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On the Road to Recovery Family, Friends Stage Concert to Ease Costs for Transplant Recipient

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Jeff Marsingill's weight is down, but his spirits are up.

After suffering with cystic fibrosis for most of his life, Marsingill, 36, of Buford, received a lung transplant on Aug. 16 at the University of Alabama-Birmingham. The operation was a success: He has bid goodbye to the oxygen tank he was tethered to for months. And he can take a full, deep breath for the first time since he was in his 20s.

"I've got some complications, but they say that everybody does," he said.

He has dropped about 10 pounds since the surgery. "Everybody says that you can't judge how you are for about a year."

One thing that hasn't changed for Marsingill is his financial obligations. His life-saving operation cost more than $300,000, most of which is covered by Medicare. Although he is on disability, he's still responsible for part of the cost of his treatments and for many medications.

This afternoon, Marsingill's friends and family, who organized the Help Jeff Fund, are teaming up with Know-It-All Records of Tacoma, Wash., to stage "Jeff Jam 2003." The multi-artist, mega-concert takes place in the old shoe factory in Buford, former site of an antiques mall, now known as the Tannery Row Mercantile Center.

The event is free, but those attending are encouraged to make a donation to help defray Marsingill's expenses.

Doors open at 4 p.m. The show starts rocking at 5:30 p.m., with performances by Seattle hip-hop star Lazarus, the 1980s revisionists Hill Valley Preservation Society, acoustic rockers Tumbledown and Jason's Alibi, among others. A dance party will follow the last act.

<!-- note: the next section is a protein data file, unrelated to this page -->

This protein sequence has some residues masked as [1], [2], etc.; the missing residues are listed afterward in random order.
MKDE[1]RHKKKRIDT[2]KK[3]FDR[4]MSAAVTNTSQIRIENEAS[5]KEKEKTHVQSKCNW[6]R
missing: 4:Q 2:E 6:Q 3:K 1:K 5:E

Jeremy Kennedy, Marsingill's 32-year-old cousin, has been instrumental in making the concert happen. He said he was posting messages on all Web sites featuring 1980s music when Michael Sutton, a writer for the All-Music Guide, contacted him. The two teamed up to help create Jeff Jam.

This won't be the first time that people have raised money to help Marsingill and his family. There have been auctions, bake sales, a beauty pageant, gospel singing, and the Legion of Sasquatch Hayride in October. The various fund-raisers, many organized by Buford Church of God, where Marsingill is a member, have netted about $50,000.

Kennedy says he's hoping that Jeff Jam will raise at least $10,000.

"I'm just blown away by how people have worked for me," said Marsingill. "My family and me, we didn't know what to do about the cost of everything, so we prayed and we put the need out there, and people went with it."

Diagnosed with cystic fibrosis at age 2, Marsingill lives at home with his parents, David and Jo Ann. He has a brother and sister, neither of whom has cystic fibrosis. Until he was in his 20s, Marsingill said, the disease wasn't that difficult to deal with. He started lifting weights when he was 12, and at Buford High School, he played wide receiver on the football team. Even five years ago, he could play volleyball.

Marsingill worked for 11 years at Heraeus Tenevo, a company in Buford that makes quartz glass products used by other businesses such as those involving fiber optics. His symptoms eventually became so pronounced --- he could barely breathe --- that he had to quit in 2000 and go on disability.

Now, he's hoping he's on the road to full recovery. He walks, drinks "tons of water" and takes his medications. He's also eating well to build up more iron in his blood. And he is back in the gym.

And he's resting, praying and looking forward to the day he can live on his own.

"I'm not even going to judge how I am for a year," he said. "It takes a year for everything to work out."

Copyright 2003 The Atlanta Journal-Constitution

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